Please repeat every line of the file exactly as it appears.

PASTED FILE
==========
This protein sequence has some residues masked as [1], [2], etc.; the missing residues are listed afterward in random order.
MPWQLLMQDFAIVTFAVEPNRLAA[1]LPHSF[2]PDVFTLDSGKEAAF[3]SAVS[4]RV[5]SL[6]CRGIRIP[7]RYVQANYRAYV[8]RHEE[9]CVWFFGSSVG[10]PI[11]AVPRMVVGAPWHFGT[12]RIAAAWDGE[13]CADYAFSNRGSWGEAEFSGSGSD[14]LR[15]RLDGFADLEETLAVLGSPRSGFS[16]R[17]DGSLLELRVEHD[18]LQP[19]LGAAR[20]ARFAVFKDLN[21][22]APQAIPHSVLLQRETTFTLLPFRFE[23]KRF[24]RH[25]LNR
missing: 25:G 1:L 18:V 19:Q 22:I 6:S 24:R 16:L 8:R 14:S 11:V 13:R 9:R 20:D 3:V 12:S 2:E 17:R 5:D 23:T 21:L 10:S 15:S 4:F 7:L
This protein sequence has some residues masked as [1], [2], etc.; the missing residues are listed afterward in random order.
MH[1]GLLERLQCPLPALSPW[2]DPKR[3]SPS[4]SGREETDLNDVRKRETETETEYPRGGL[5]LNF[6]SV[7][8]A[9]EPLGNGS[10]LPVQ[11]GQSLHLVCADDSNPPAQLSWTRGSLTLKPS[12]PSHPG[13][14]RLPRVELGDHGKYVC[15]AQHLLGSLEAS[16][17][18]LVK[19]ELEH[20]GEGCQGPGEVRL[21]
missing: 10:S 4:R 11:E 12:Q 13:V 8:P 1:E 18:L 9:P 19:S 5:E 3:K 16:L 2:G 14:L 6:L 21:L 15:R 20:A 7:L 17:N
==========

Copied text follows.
This protein sequence has some residues masked as [1], [2], etc.; the missing residues are listed afterward in random order.
MPWQLLMQDFAIVTFAVEPNRLAA[1]LPHSF[2]PDVFTLDSGKEAAF[3]SAVS[4]RV[5]SL[6]CRGIRIP[7]RYVQANYRAYV[8]RHEE[9]CVWFFGSSVG[10]PI[11]AVPRMVVGAPWHFGT[12]RIAAAWDGE[13]CADYAFSNRGSWGEAEFSGSGSD[14]LR[15]RLDGFADLEETLAVLGSPRSGFS[16]R[17]DGSLLELRVEHD[18]LQP[19]LGAAR[20]ARFAVFKDLN[21][22]APQAIPHSVLLQRETTFTLLPFRFE[23]KRF[24]RH[25]LNR
missing: 25:G 1:L 18:V 19:Q 22:I 6:S 24:R 16:L 8:R 14:S 11:V 13:R 9:R 20:D 3:V 12:S 2:E 17:R 5:D 23:T 21:L 10:S 15:S 4:F 7:L
This protein sequence has some residues masked as [1], [2], etc.; the missing residues are listed afterward in random order.
MH[1]GLLERLQCPLPALSPW[2]DPKR[3]SPS[4]SGREETDLNDVRKRETETETEYPRGGL[5]LNF[6]SV[7][8]A[9]EPLGNGS[10]LPVQ[11]GQSLHLVCADDSNPPAQLSWTRGSLTLKPS[12]PSHPG[13][14]RLPRVELGDHGKYVC[15]AQHLLGSLEAS[16][17][18]LVK[19]ELEH[20]GEGCQGPGEVRL[21]
missing: 10:S 4:R 11:E 12:Q 13:V 8:P 1:E 18:L 9:P 19:S 5:E 3:K 16:L 2:G 14:L 6:L 21:L 15:R 20:A 7:L 17:N